Wednesday, July 3, 2019

414. Ricketts and Shannon as Robert Ross's Characters (5)

As one reviewer wrote about Robert Ross's Masques & Phases: 'very few live in the present and believe in it as Mr. Ross does'. His essays discuss the art of his times, not that of a distant past. The frequent appearances of living authors and artists in his reviews that are sometimes disguised as one-act plays testifies of this focus on the present. The likes of Shaw and Gosse appear on these imaginary stages.

Harley Granville-Barker (c 1915)
[Library of Congress]
In 1906, Harley Granville-Barker produced a play by G.B. Shaw, The Doctor's Dilemma, and only two days before the first performance Shaw thought that the last scene that was set in a picture gallery should contain real art works. Ross, then the proprietor of Carfax Gallery stepped in and delivered some works of art by Augustus John, William Orpen, Albert Rothenstein and others.

Then Ross wrote another little play, called Some Doctored Dilemma (published in Masques & Phases, pp. 236-247). The scene takes place, of course, in a picture gallery in Bury Street (where the Carfax Gallery had its premises), and is presented as 'a new epilogue for the last performance of Mr. Shaw's play'.

The stage is crowded, says Ross; there are, among others, art critics, journalists, collectors, poets, pickpockets and politicians. On show are paintings that were sold only recently, and immediately offered again at double the price.

Isaac Oliver, self-portrait (detail)
[National Portrait Gallery, London]
Enters a 'striking-looking man, not unlike a Holbein drawing, at a distance: but on nearer inspection [...] he is more like an Isaac Oliver or Nicholas Lucidel.' [Both were Renaissance painters.]

Edmund Gosse inquires after his name, and is told:

That is the Holland Park Wonder, so-called because he lives at the top of a tower in Holland Park—the greatest Art Connoisseur in England. Mr. Charles Ricketts, the greatest —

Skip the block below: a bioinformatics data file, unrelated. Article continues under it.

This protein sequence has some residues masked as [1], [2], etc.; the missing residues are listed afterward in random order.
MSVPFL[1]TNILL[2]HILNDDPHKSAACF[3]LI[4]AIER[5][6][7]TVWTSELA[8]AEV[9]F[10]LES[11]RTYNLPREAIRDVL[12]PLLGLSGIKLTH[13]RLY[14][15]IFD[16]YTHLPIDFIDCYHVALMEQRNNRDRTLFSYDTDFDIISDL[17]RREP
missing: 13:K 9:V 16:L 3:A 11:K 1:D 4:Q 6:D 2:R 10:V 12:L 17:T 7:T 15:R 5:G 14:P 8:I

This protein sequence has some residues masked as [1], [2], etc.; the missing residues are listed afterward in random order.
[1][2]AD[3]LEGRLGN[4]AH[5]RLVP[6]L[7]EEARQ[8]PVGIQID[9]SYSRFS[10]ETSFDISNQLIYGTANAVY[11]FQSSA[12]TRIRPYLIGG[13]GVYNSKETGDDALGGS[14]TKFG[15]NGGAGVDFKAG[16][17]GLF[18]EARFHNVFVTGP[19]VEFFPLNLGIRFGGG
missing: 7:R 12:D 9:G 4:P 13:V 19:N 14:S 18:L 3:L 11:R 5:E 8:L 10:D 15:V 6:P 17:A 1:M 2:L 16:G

One of the art critics in the room (Frederick Wedmore) asks whether the frames are included in the prices of the pictures, and Ricketts asks:

Do you think I could buy a frame without a picture?

The others all marvel over the paintings of this painter (the imaginary painter Dubedat from Shaw's play), and they argue over the exhibitions that should have contained his work, or the museum collections that need to buy these works now.

Sir Hugh P. Lane (who established Dublin's Municipal Gallery of Modern Art) suggests to buy works at reduced prices or in exchange of other paintings:

I'll give you a Gainsborough drawing in exchange for them. It has a very good history. First it belonged to Ricketts, then to Rothenstein, then Wilson Steer, and then to the Carfax gallery, and .... then it came into my possession, and all that in three months.

The provenance doesn't go far back in time, and reminds us of the claims that some art critics, Ricketts included, published in newspapers, magazines and books in a constant battle among connoisseurs to find the one undiscovered masterpiece that would change the course of the debates about art. Ricketts, of course, frequently proclaimed he had found a lost masterpiece, and sometimes he actually did, sometimes his claim was as unjustified as that of his adversaries.

Robert Ross (c 1911)
In Ross's play, another critic asserts that the paintings look like reproductions after John or Orpen, and someone asks: 'Do you think Bernard Shaw will like the new epilogue?'. Shaw himself answers:

He will; I'm shaw.

The play ends with an attempt to reconstruct Shaw's ten commandments - they were given to H.G. Wells for revision, but he lost them in the Tube. One of them was:

Thou shalt have none other Shaws but me.

The credo is spoken by an actor:

I believe in Bernard Shaw, in Granville Barker, and (heartily) in The Times.

After this 'review' was published, Ricketts wrote a letter to Ross saying that he was 'delighted with your Epilogue':

I laughed to tears over the D.S.M. and Sir Chawles passage.

D.S.M. was the critic D.S. MacColl and Sir Chawles was Sir Charles Holroyd, who went on listing funds that could secure the Dubedat paintings for the nation:

Sir Charles Holroyd (smoothing things over). I think we ought to have an example for the Tate. (MacColl winces.) The Chantrey Bequest—(MacColl winces again)—might do something; and I must write to Lord Balcarres. The National Arts Collections Fund may have something over from the subscriptions to the Rokeby Velasquez; but I want to see what Colvin is going to choose for the British Museum.

The passage, said Ricketts, 'is quite up to your earliest and best manner'. But he did have one complaint about the way he was himself introduced in the play, as a 'striking-looking man, not unlike a Holbein drawing, at a distance: but on nearer inspection [...] he is more like an Isaac Oliver or Nicholas Lucidel.' 

Ricketts would have preferred:

A prepossessing man not unlike Isaac Oliver or Lucidel at a distance: but on close inspection he reveals the perfection of a Holbein, Gosse, Fry, Lane, Rothenstein, all are perfect.

[See Robert Ross, Masques & Phases, 1909, pp. 236-247 and Robert Ross. Friend of Friends (Edited by Margery Ross), 1952, p. 141.]